Saturday, February 04, 2006

It's Magic

Language is a wonderful thing.  Words are magical.  One can only be entranced, enthralled and spellbound.  Let all those synonyms pour forth in a stream of sound.  It’s all about sound really.  It then helps that it has some meaning, of course.  Which of the two is more important, you ask?  As regards a piece of prose I’d say the latter, whilst for poems the former.  (See my last three posts).  Tonight I sat engrossed and enchanted by the dulcet and liquid tones of the great actor, Richard Burton reading from Dylan Thomas’ wonderfully spellbinding play Under Milk Wood.  What wonderful images Thomas captures in the agility of his Welch tongue! Behind the tidal wave of words one can hear those soft Welch cadences.  The images pour forth and sweep the listener away.  Listening to Burton’s rendition of his fellow Welch man’s words is akin to letting the breakers roll over the body on a windy day at the beach.

Poems are made for the ear, not the eye.  And indeed, Dylan Thomas was a great performer of his own works.  You haven’t really listened to real poetry until you’ve heart the master read.  Well, all these musings were inspired by listening to an interview with the comic contemporary poet Roger McGough read his own poems.  As a young boy and man, Roger was also was enthralled by Dylan Thomas the performer and poet.  In this tradition (of poet-performer) one can certainly place our own lovable and loving Brendan Kennelly and the inimitable “Kilfenora Teaboy,” the one and only Paul Durkan.  These are all brilliant makers of poems and marvellous performers.  I’d travel miles to hear any one of them.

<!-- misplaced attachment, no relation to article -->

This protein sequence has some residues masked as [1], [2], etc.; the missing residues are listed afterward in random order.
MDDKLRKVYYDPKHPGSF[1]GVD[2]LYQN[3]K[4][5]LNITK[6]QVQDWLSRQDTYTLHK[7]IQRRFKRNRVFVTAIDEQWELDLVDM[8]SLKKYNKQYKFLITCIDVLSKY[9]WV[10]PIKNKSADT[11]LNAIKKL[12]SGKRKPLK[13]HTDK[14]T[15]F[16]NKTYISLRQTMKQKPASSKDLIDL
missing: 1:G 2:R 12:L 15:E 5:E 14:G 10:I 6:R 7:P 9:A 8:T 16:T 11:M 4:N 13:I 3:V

Just read the following aloud (the opening of Under Milk Wood), but with a hushed and reverend voice:

To begin at the beginning:It is spring, moonless night in the small town, starless and bible-black, the cobble streets silent and the hunched, courters'-and-rabbits' wood limping invisible down to the sloeblack, slow, black, crowblack, fishingboat-bobbing sea. The houses are blind as moles (though moles see fine tonight in the snouting, velvet dingles) or blind as Captain Cat there in the muffled middle by the pump and the town clock, the shops in mourning, the Welfare Hall in widows' weeds. And all the people of the lulled and dumbfound town are sleeping now.Hush, the babies are sleeping, the farmers, the fishers, the tradesmen and pensioners, cobbler, schoolteacher, postman and publican, the undertaker and the fancy woman, drunkard, dressmaker, preacher, policeman, the web foot cocklewomen and the tidy wives. "Young girls lie bedded soft or glide in their dreams, with rings and trousseaux, bridesmaided by glow-worms down the aisles of the organplaying wood. The boys are dreaming wicked or of the bucking ranches of the night and the jollyrodgered sea. And the anthracite statues of the horses sleep in the fields, and the cows in the byres, and the dogs in the wetnosed yards; and the cats nap in the slant corners or lope sly, streaking and needling, on the one cloud of the roofs.You can hear the dew falling, and the hushed town breathing.

The picture at the centre top is one of me taken in the surf at the strand on The Great Blasket about ten years back.